3 years ago

The joint effects of family risk of obesity and neighborhood environment on obesity among women

Obesity is a significant health problem in the United States that has encouraged a search for modifiable risk factors, such as walkable neighborhood designs. Prior research has shown linkages between a family history of obesity (i.e., due to either genetic or non-genetic factors) and an individual's risk of elevated body mass index (BMI). Yet, we know little about the possible interactions between neighborhood walkability and family susceptibility to unhealthy BMI in predicting individual BMI. This paper addresses this important research gap using a sample of 9918 women, derived from vital and administrative data in the Utah Population Database. We use a novel indicator of familial risk (a summary measure of siblings' BMI) and a neighborhood walkability score to capture familial susceptibility and environmental exposures, respectively. The analysis focuses on distinct risk combinations of familial susceptibility and neighborhood walkability. Compared with the “best” combination of lean family BMI history and more walkable neighborhoods, women in all of the other three family weight history/neighborhood categories show greater risks of obesity. Our results also indicate that the neighborhood environment has a strong association with individual obesity among women with higher family risk of obesity but that the association between neighborhood environment and individual obesity is even stronger for women with a lower family risk of obesity.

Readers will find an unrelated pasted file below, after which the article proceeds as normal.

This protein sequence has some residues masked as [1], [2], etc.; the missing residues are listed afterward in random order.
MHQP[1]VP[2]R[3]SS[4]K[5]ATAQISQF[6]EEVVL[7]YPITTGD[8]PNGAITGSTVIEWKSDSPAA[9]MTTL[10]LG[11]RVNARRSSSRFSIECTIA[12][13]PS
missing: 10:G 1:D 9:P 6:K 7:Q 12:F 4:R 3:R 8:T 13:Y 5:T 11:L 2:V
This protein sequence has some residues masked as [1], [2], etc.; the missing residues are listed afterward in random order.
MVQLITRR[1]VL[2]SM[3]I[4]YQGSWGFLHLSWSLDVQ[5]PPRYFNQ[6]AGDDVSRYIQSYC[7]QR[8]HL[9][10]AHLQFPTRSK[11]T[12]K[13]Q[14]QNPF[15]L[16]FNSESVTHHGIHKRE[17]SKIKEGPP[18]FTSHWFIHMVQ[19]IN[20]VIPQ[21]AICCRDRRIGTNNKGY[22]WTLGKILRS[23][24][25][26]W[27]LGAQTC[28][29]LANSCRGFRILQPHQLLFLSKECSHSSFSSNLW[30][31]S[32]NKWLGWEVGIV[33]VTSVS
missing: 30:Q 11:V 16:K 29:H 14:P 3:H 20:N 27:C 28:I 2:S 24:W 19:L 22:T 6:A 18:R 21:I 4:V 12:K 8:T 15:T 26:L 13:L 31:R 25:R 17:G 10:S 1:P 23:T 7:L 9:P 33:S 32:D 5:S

Publisher URL: www.sciencedirect.com/science

DOI: S0277953617306214

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